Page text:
Editor’s note: This is the first of several articles that appear in our Summer Pride print edition we will be publishing digitally as a regular series. If you would like to pick up a copy of OutLife757, copies have been distributed throughout Hampton Roads at libraries, community centers and businesses. Click HERE to find a copy or view the print edition online.
When asked about the difference between being gay in the Seventies and today, Fred Osgood primarily remembers how difficult it was to connect.
“We had to actively seek our community out,” he said. “The only other identifiably gay activity in those days were the bars, and they certainly served their purpose.”
“For the men, there was Mickey’s and the Ritz in downtown. The Nickelodeon was popular for both men and women,” he recalls.
“I still think those spaces are important, and I have trouble sorting out what happened to them,” he said. “Maybe their time is just up. But Norfolk also has a terrible track record of tearing down somewhat significant spaces. That’s been a knock on them for a long time.”
He recalls other than the bars, there wasn’t any sort of organized effort locally or nationally to connect the community with common goals.
“I used to look at the classifieds in the weekly or monthly magazines published in Ghent, and I was never successful in trying to identify any LGBT groups,” he said.
He went to the first Gay and Lesbian National March in Washington in October 1979, and he was astounded by the thousands of LGBT people from all over the country.
“But apart from, say, the ACLU, there wasn’t much participation from supportive organizations–completely different from Pride celebrations today.”
Those were the nascent days of the LGBT Rights Movement, and individuals were still feeling their way towards it. That’s one of the reasons that Fred and other organizers founded the first Unitarian Universalist Gay Community (UUGC) in Hampton Roads, followed by Our Own Community Press, the area’s first queer newspaper.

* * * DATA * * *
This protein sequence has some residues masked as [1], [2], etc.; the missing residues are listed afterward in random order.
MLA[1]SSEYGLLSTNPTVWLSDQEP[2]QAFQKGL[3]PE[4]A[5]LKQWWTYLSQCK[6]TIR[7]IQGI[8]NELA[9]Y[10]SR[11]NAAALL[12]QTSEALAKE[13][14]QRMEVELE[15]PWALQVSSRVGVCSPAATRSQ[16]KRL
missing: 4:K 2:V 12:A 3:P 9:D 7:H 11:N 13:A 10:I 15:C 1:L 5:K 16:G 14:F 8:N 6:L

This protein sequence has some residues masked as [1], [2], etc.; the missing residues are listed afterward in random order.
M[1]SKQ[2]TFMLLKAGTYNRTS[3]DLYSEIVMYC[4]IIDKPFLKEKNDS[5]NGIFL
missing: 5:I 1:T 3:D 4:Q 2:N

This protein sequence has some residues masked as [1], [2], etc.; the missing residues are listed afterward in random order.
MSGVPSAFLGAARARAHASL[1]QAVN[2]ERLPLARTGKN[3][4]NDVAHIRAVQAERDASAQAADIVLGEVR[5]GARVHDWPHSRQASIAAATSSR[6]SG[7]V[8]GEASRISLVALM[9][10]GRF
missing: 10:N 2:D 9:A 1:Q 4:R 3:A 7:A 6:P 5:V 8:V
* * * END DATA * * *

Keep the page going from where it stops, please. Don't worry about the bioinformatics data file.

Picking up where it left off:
The challenge was daunting.
“The most difficult thing was continuing to support those efforts,” he said. “It required a lot of time and energy from countless people doing many different things.”
The paper, however, flourished for 22 years and is now digitally archived at ODU’s Perry Library, an invaluable resource for those exploring Hampton Roads mid-twentieth century LGBT culture.
“We used to go to college campuses, and professors in the social sciences would have us in their classes,” he said. “We would send a gay woman and a gay man to represent what we considered to be the whole spectrum and educate the kids with real world examples.”
Contrast that effort with the fact that now most major universities offer classes in Queer Studies and Literature.
He also notes that it’s encouraging to see the younger community members reclaiming slurs, such as “fag” and “queer.”
“Some of that existed, even back then. I probably have some fag buttons around,” he said. “I think the alternative is to shy away from it and ignore it, and that just gives the words and the people who throw them at you power.”
For younger activists, Fred has this advice:.
“If you want to have a social group to get together and go out, or if you want to work on gay rights at the state level and meet with legislators, or have a religious group, do that and be focused on it,” he said. “With the UUGC, we all tried to do everything, and we burned ourselves out.”
“So find the people who are interested in the same projects that you are,” he said. “As long people are interested, they will continue to give you their time.”
If you are interested in perusing an online archive of the Our Own Community Press, you may do so HERE.